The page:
Southeast Queens economic development had a huge boost on Thursday, Aug. 12, when city and state officials joined community leaders to break ground on a new headquarters and distribution site for Bartlett Dairy Inc. and its affiliates.
The minority-owned, family-run local business will develop a 54,000-square-foot dairy distribution center on a significant portion of the JFK North Site, one of the largest city-owned manufacturing-zoned properties.
“We are excited to be returning home to Jamaica. When my father started this company more than 50 years ago, Bartlett Dairy was a small one man, one truck operation,” Bartlett Dairy Inc. President Thomas Malave Jr. said. “Over the years, my brothers and I have worked tirelessly to build upon the opportunity our father provided. It has been astonishing to see the growth that we have been able to achieve. We would not be where we are today, breaking ground on our new headquarters, without the dedication of all of our wonderful employees and the support of the city of New York.”
Their new distribution center will allow them to bring approximately 165 jobs with average wages of $70,000 back to Queens from New Jersey by activating a previously unused and overgrown site wedged between the Nassau Expressway and 161-02 Rockaway Blvd.
“Queens is not just leading the way out of the pandemic. It’s leading the way toward a future where good-paying jobs right here in the borough sustain entire communities. That’s the future Queens’ own Bartlett Dairy is helping build in its hometown, starting with today’s groundbreaking,” Queens Borough President Donovan Richards said. “We couldn’t be more excited to welcome back upwards of 165 good-paying jobs to Queens, and we look forward to working closely with Bartlett Dairy to create even more economic opportunities for local families and for southeast Queens as a whole.”
Bartlett Dairy, which was originally based in Queens, will become the only milk distribution facility in the city since Elmhurst Dairy shuttered in Jamaica, costing the area nearly 300 jobs.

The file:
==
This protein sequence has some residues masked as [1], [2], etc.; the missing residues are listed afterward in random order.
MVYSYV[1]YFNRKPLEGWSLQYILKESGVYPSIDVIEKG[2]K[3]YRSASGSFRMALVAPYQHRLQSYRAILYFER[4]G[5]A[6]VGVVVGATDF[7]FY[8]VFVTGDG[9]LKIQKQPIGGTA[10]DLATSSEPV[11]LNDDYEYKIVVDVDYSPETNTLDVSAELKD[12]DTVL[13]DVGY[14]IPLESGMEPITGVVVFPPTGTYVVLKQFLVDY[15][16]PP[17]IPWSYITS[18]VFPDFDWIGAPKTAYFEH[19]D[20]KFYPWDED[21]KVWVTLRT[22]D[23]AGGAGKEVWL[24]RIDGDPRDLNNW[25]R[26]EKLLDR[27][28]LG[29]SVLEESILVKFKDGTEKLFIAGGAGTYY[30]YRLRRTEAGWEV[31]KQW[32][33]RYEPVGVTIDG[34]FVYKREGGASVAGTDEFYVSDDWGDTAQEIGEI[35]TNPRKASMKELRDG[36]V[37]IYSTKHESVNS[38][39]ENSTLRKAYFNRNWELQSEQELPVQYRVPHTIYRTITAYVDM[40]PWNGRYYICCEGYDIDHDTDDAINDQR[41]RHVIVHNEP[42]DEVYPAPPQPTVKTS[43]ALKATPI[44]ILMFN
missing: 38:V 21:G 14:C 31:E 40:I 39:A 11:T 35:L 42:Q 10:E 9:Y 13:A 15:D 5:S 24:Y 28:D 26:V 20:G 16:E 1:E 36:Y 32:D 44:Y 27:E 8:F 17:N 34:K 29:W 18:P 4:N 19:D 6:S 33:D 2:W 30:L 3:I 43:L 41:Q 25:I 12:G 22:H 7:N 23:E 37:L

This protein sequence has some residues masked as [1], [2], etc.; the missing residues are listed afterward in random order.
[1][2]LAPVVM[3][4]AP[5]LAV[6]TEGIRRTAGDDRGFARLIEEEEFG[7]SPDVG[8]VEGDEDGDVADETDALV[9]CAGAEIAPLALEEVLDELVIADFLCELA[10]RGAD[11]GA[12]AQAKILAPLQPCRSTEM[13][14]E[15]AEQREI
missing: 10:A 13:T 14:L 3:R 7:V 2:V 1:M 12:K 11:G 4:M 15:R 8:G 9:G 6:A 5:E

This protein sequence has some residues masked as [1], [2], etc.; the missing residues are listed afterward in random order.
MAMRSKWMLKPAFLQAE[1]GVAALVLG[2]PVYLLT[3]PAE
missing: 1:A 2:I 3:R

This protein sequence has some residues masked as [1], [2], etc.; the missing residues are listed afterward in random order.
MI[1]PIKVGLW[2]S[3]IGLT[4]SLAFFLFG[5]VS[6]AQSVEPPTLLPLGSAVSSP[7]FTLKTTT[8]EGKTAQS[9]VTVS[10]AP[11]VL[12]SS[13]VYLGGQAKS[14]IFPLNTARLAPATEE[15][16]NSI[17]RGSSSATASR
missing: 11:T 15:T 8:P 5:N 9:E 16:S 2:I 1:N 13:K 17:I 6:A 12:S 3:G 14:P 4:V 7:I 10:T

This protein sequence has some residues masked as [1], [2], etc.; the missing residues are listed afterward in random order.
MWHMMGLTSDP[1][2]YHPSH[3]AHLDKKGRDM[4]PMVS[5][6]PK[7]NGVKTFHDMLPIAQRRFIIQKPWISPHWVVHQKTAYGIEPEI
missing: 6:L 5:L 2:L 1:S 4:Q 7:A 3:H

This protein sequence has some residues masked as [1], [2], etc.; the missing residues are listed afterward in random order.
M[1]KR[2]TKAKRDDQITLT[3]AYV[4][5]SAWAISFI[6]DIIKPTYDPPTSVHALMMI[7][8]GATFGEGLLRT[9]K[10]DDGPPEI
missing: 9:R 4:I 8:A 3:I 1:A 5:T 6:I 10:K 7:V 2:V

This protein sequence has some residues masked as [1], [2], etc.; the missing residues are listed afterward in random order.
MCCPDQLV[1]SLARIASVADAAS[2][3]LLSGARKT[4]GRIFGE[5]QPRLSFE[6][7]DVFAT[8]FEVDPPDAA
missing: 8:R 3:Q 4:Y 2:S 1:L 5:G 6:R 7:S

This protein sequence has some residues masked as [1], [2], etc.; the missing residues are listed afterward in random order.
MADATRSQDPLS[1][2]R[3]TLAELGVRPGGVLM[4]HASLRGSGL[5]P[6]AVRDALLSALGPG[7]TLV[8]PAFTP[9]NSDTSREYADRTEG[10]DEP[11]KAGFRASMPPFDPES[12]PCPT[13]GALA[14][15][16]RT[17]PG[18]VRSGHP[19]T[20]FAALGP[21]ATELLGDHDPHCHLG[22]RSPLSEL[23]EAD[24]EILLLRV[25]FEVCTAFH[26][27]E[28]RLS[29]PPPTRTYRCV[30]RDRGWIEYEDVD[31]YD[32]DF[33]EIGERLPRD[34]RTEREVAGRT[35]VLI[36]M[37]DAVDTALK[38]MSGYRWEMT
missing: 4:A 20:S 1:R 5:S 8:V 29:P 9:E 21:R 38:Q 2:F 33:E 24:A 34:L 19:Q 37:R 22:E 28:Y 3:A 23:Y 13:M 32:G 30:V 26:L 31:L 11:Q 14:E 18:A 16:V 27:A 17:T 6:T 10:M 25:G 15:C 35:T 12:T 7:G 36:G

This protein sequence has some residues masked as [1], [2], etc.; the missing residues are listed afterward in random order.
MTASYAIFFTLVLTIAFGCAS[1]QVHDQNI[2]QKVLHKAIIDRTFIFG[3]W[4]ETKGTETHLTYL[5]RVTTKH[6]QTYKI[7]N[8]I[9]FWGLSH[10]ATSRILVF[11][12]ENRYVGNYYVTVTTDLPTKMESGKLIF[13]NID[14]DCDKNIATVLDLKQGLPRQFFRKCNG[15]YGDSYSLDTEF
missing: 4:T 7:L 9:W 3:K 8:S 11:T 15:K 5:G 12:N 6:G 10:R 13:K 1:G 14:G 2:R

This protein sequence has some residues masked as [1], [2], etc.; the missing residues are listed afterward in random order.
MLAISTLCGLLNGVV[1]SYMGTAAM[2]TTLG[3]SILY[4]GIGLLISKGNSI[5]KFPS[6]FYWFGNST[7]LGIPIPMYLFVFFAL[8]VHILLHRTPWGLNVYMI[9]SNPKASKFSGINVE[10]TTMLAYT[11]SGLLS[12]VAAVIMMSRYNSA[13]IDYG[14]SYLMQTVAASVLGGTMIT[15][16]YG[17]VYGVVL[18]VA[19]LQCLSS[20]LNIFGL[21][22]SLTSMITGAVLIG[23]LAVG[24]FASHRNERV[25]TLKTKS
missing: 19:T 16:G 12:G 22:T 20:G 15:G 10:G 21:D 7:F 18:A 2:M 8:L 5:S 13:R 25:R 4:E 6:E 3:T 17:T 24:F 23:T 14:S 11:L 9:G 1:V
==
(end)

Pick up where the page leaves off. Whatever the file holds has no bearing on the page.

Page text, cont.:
Bartlett Dairy started in 1963 with one truck, delivering glass milk bottles to Queens homes. Since its incorporation in 1990, it has grown into an enterprise with 100 tractor-trailers and straight trucks, delivering a wide variety of products to schools, hotels, grocery stores and restaurants in the tri-state area.
“Today’s groundbreaking is a true testament to New York City’s continued economic recovery,” New York City Economic Development Corporation (NYCEDC) President and CEO Rachel Loeb said. “Bartlett’s new headquarters and dairy and food distribution center will bring quality jobs to New Yorkers, while strengthening the city’s food economy. We are proud to have worked with Bartlett Dairy and Queens Borough President Donovan Richards to make this happen. We want businesses to know they can grow and succeed in NYC, and Bartlett is a great example.”
The project is expected to create more than 100 union construction jobs.
“Bartlett Dairy’s groundbreaking is an excellent example of the success we can achieve when we empower M/WBEs and invest in economic opportunity for communities,” Councilwoman Selvena Brooks-Powers said. “As we work to repair the damage to our local economy inflicted by the pandemic, Bartlett’s new headquarters is an important step. Together with our community partners, elected officials, and NYCEDC, we are bringing valuable jobs to southeast Queens.”
Assemblyman Khaleel Anderson said the project will provide much-needed economic relief.
“As our communities recover from the COVID-19 pandemic, jobs like these provide economic stability, enhance the quality of life, and inspire a sense of hope for renewed economic opportunity for families disproportionately impacted by COVID-19 in Queens and throughout New York City,” Anderson said. “I applaud the NYCEDC, Bartlett Dairy, my colleagues in elected office and local community leaders for their efforts in making today possible.”
State Senator James Sanders pointed out that Bartlett’s new home was a site “that was crying out for a project for many years” and that he was grateful to those who had a vision for the site.
However, he also stressed that, in the future, sound economic development needed to go further and involve the community.
“We need to make sure that the local businesses can sell everything from shovels to gravel and even air conditioning to anything we need,” Sanders said. “We need to find a way to work with the community on these things.”
Community Board 13 District Manager Mark McMillan said his members have been excited about the new facility since it was first proposed in 2015.
“This development checks all of the boxes of what is wanted and needed in our communities: New York-based, minority-owned, family-run, creating 165 jobs with good salaries. Underdeveloped areas — outside residential areas — are finally being utilized for the benefit of the community,” McMillan said. “This is important to keep our young people around and to make the neighborhoods nearby more attractive to those who end up working for Bartlett. A win-win scenario by lifting up and enriching Springfield Gardens and its neighboring communities.”